Indirect evidence suggests that ATP is a neurotransmitter involved in inhibitory pathways in the neuromuscular junction in the gastrointestinal tract. The aim of this study was to characterize purinergic inhibitory neuromuscular transmission in the human colon. Tissue was obtained from colon resections for neoplasm. Muscle bath, microelectrode experiments, and immunohistochemical techniques were performed. 2′-deoxy-N 6-methyl adenosine 3′,5′-diphosphate tetraammonium salt (MRS 2179) was used as a selective inhibitor of P2Y 1 receptors. We found that 1) ATP (1 mM) and adenosine 5′-β-2-thiodiphosphate (ADPβS) (10 μM), a preferential P2Y agonist, inhibited spontaneous motility and caused smooth muscle hyperpolarization (about -12 mV); 2) MRS 2179 (10 μM) and apamin (1 μM) significantly reduced these effects; 3) both the fast component of the inhibitory junction potential (IJP) and the nonnitrergic relaxation induced by electrical field stimulation were dose dependently inhibited (IC 20 ∼1 μM) by MRS 2179; 4) ADPβS reduced the IJP probably by a desensitization mechanism; 5) apamin (1 μM) reduced the fast component of the IJP (by 30-40%) and the inhibitory effect induced by electrical field stimulation; and 6) P2Y 1 receptors were localized in smooth muscle cells as well as in enteric neurons. These results show that ATP or a related purine is released by enteric inhibitory motoneurons, causing a fast hyperpolarization and smooth muscle relaxation. The high sensitivity of MRS 2179 has revealed, for the first time in the human gastrointestinal tract, that a P2Y 1 receptor present in smooth muscle probably mediates this mechanism through a pathway that partially involves apamin-sensitive calcium-activated potassium channels. P2Y 1 receptors can be an important pharmacological target to modulate smooth muscle excitability. Copyright © 2006 the American Physiological Society.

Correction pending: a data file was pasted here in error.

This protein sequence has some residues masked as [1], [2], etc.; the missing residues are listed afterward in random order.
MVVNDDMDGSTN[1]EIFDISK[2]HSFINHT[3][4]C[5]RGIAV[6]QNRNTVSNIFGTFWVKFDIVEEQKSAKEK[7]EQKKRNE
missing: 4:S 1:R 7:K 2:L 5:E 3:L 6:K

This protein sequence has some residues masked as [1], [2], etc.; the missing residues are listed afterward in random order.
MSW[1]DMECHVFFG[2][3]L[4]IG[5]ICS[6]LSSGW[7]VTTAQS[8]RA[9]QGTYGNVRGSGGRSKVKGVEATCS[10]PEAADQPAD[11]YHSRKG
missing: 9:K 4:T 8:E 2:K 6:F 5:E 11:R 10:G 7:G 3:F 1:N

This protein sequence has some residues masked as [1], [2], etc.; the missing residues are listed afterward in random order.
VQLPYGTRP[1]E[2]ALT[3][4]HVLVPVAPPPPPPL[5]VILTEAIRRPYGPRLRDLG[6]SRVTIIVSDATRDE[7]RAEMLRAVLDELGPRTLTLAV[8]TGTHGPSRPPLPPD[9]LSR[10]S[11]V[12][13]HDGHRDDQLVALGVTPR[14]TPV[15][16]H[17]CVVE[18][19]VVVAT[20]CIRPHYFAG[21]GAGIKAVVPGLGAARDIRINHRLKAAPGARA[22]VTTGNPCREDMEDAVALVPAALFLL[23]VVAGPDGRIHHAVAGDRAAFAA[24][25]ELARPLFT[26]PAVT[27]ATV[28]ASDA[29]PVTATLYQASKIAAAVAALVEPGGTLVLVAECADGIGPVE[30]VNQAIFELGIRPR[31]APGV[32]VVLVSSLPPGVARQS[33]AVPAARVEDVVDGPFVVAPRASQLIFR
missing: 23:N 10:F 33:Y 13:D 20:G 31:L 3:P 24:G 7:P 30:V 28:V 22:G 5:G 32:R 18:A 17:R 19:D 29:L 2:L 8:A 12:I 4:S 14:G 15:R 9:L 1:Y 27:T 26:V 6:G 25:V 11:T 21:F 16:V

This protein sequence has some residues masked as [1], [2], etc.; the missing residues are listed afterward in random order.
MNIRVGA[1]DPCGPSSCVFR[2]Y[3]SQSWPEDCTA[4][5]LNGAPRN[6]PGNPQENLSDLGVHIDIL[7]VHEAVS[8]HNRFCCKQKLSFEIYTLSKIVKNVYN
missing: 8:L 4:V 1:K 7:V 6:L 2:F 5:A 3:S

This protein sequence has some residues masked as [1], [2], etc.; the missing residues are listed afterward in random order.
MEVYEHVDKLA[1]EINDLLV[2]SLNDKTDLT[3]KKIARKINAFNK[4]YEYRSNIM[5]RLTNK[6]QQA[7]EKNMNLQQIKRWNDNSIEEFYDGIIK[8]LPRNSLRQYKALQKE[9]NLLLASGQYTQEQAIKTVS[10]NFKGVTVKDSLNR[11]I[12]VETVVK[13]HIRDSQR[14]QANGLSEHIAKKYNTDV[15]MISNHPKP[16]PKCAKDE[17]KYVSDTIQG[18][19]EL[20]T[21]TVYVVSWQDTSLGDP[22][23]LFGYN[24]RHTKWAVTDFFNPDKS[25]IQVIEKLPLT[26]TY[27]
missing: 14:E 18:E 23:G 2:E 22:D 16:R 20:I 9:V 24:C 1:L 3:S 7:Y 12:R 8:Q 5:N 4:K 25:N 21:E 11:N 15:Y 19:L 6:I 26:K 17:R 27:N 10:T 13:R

|Journal||American Journal of Physiology - Gastrointestinal and Liver Physiology|
|Publication status||Published - 1 Oct 2006|
- Inhibitory junction potential
- Purinergic receptors
- Smooth muscle relaxation